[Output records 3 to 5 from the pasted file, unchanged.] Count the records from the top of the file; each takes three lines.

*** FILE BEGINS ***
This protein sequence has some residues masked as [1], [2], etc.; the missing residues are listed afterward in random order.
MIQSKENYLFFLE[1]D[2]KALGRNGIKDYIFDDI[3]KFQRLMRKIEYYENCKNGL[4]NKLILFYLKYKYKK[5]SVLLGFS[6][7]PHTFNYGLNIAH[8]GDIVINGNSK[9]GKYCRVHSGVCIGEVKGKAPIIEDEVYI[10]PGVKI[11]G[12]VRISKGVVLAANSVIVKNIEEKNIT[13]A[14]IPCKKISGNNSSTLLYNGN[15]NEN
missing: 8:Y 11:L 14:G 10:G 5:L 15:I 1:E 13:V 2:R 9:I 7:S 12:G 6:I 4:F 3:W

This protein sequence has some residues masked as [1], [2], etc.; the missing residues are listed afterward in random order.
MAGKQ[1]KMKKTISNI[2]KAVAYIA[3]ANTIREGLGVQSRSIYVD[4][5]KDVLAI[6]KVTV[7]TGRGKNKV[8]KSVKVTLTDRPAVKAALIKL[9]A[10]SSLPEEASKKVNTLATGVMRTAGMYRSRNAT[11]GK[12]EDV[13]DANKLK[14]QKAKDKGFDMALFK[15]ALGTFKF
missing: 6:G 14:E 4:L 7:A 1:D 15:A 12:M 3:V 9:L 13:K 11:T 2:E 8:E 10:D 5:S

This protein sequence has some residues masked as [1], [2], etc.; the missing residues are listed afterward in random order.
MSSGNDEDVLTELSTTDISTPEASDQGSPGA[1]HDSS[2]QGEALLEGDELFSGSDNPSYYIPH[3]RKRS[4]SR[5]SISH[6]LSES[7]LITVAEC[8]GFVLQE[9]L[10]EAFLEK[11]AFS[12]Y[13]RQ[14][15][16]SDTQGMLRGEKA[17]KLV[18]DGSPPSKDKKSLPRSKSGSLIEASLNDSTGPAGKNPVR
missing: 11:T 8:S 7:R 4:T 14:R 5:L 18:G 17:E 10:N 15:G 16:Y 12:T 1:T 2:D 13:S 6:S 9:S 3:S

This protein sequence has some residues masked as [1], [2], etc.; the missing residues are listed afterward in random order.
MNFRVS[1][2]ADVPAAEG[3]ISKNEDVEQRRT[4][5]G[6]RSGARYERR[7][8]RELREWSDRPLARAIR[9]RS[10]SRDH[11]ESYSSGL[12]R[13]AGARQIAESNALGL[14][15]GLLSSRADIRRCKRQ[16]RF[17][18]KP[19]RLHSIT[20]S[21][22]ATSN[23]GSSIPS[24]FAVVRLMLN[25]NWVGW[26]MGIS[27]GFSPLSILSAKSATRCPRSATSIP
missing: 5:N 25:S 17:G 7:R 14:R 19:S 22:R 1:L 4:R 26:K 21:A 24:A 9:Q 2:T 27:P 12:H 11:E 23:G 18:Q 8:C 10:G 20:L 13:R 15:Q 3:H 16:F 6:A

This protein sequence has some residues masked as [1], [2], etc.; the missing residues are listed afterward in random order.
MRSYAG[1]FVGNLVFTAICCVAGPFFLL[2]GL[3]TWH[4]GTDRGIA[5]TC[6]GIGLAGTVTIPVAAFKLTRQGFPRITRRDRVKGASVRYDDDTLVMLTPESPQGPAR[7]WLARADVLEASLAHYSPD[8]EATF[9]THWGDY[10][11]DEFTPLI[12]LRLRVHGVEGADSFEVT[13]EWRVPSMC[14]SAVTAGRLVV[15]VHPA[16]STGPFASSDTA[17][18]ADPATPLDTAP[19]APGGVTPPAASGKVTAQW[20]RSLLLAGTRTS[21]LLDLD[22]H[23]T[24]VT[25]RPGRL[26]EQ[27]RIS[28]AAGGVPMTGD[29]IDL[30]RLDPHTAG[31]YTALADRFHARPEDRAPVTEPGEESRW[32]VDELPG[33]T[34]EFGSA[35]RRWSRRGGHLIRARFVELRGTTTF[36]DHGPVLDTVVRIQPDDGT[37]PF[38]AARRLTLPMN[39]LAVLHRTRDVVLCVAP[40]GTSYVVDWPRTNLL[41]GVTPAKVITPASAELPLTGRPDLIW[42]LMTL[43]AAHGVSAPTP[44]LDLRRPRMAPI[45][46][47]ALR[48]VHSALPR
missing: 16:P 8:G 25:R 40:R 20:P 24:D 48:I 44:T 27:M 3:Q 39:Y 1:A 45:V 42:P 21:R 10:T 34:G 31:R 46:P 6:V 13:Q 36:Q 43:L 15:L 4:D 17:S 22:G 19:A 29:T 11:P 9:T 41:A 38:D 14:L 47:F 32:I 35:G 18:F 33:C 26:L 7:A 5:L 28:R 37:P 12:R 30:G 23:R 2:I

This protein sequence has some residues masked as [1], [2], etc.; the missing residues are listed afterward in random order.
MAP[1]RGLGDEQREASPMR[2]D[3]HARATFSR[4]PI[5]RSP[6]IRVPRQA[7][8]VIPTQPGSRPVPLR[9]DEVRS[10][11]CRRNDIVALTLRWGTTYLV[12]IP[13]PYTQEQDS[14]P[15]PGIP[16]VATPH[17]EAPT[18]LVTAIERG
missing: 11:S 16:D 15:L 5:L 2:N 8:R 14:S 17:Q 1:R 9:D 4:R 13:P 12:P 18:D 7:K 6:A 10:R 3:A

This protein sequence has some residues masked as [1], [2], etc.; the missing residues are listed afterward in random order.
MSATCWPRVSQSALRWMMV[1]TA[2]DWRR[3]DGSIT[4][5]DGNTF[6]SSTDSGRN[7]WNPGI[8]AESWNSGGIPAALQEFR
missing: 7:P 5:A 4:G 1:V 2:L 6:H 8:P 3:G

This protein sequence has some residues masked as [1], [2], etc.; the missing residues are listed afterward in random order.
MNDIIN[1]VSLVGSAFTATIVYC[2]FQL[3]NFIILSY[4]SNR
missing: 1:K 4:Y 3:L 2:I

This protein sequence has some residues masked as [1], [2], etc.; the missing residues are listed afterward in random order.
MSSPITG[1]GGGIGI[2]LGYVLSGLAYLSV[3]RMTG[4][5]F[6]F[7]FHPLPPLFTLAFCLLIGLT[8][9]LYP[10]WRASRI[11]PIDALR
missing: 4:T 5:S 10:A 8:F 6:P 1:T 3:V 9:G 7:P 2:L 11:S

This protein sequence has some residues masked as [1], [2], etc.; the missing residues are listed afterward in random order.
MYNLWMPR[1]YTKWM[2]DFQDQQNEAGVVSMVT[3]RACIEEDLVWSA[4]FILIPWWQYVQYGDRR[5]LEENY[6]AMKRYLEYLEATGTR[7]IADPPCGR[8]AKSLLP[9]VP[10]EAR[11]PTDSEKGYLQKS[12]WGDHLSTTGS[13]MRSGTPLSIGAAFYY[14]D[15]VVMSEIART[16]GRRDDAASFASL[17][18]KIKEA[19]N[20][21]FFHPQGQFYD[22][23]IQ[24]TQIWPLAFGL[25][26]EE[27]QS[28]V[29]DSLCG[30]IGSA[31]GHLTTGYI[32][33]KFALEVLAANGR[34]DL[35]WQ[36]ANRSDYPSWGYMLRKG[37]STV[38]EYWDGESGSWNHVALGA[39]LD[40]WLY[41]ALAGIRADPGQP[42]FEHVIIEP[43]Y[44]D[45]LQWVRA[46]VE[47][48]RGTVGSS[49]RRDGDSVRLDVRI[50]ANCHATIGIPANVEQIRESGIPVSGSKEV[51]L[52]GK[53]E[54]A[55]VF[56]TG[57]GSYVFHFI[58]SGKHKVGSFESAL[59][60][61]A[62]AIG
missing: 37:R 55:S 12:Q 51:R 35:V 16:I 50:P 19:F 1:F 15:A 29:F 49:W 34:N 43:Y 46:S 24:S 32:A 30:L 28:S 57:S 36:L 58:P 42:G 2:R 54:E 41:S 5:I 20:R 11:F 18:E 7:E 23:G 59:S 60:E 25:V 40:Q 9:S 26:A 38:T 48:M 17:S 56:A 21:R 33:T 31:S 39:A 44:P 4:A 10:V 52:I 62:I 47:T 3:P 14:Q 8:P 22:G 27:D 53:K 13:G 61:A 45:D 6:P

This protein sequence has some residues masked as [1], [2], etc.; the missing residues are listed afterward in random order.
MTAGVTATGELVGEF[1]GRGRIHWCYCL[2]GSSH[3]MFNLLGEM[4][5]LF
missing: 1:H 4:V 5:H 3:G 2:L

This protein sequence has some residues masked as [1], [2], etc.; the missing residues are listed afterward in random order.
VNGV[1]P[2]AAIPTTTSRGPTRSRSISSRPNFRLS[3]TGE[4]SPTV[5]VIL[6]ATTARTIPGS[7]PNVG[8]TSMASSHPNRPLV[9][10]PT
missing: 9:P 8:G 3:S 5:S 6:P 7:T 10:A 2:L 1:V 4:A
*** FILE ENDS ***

This protein sequence has some residues masked as [1], [2], etc.; the missing residues are listed afterward in random order.
MSSGNDEDVLTELSTTDISTPEASDQGSPGA[1]HDSS[2]QGEALLEGDELFSGSDNPSYYIPH[3]RKRS[4]SR[5]SISH[6]LSES[7]LITVAEC[8]GFVLQE[9]L[10]EAFLEK[11]AFS[12]Y[13]RQ[14][15][16]SDTQGMLRGEKA[17]KLV[18]DGSPPSKDKKSLPRSKSGSLIEASLNDSTGPAGKNPVR
missing: 11:T 8:S 7:R 4:T 14:R 5:L 18:G 17:E 10:N 15:G 16:Y 12:T 1:T 2:D 13:S 6:S 9:S 3:S

This protein sequence has some residues masked as [1], [2], etc.; the missing residues are listed afterward in random order.
MNFRVS[1][2]ADVPAAEG[3]ISKNEDVEQRRT[4][5]G[6]RSGARYERR[7][8]RELREWSDRPLARAIR[9]RS[10]SRDH[11]ESYSSGL[12]R[13]AGARQIAESNALGL[14][15]GLLSSRADIRRCKRQ[16]RF[17][18]KP[19]RLHSIT[20]S[21][22]ATSN[23]GSSIPS[24]FAVVRLMLN[25]NWVGW[26]MGIS[27]GFSPLSILSAKSATRCPRSATSIP
missing: 5:N 25:S 17:G 7:R 14:R 19:S 22:R 1:L 4:R 26:K 21:A 24:A 9:Q 2:T 27:P 12:H 11:E 23:G 18:Q 8:C 10:G 20:L 13:R 15:Q 3:H 16:F 6:A

This protein sequence has some residues masked as [1], [2], etc.; the missing residues are listed afterward in random order.
MRSYAG[1]FVGNLVFTAICCVAGPFFLL[2]GL[3]TWH[4]GTDRGIA[5]TC[6]GIGLAGTVTIPVAAFKLTRQGFPRITRRDRVKGASVRYDDDTLVMLTPESPQGPAR[7]WLARADVLEASLAHYSPD[8]EATF[9]THWGDY[10][11]DEFTPLI[12]LRLRVHGVEGADSFEVT[13]EWRVPSMC[14]SAVTAGRLVV[15]VHPA[16]STGPFASSDTA[17][18]ADPATPLDTAP[19]APGGVTPPAASGKVTAQW[20]RSLLLAGTRTS[21]LLDLD[22]H[23]T[24]VT[25]RPGRL[26]EQ[27]RIS[28]AAGGVPMTGD[29]IDL[30]RLDPHTAG[31]YTALADRFHARPEDRAPVTEPGEESRW[32]VDELPG[33]T[34]EFGSA[35]RRWSRRGGHLIRARFVELRGTTTF[36]DHGPVLDTVVRIQPDDGT[37]PF[38]AARRLTLPMN[39]LAVLHRTRDVVLCVAP[40]GTSYVVDWPRTNLL[41]GVTPAKVITPASAELPLTGRPDLIW[42]LMTL[43]AAHGVSAPTP[44]LDLRRPRMAPI[45][46][47]ALR[48]VHSALPR
missing: 16:P 8:G 25:R 40:R 20:P 24:D 48:I 44:T 27:M 3:Q 39:Y 1:A 45:V 42:P 21:R 10:T 34:G 31:R 46:P 6:V 13:Q 36:Q 43:L 15:L 4:D 17:S 22:G 19:A 29:T 11:P 9:T 41:A 38:D 14:L 47:F 32:I 35:G 18:F 33:C 26:L 7:A 5:L 28:R 37:P 12:R 30:G 23:R 2:I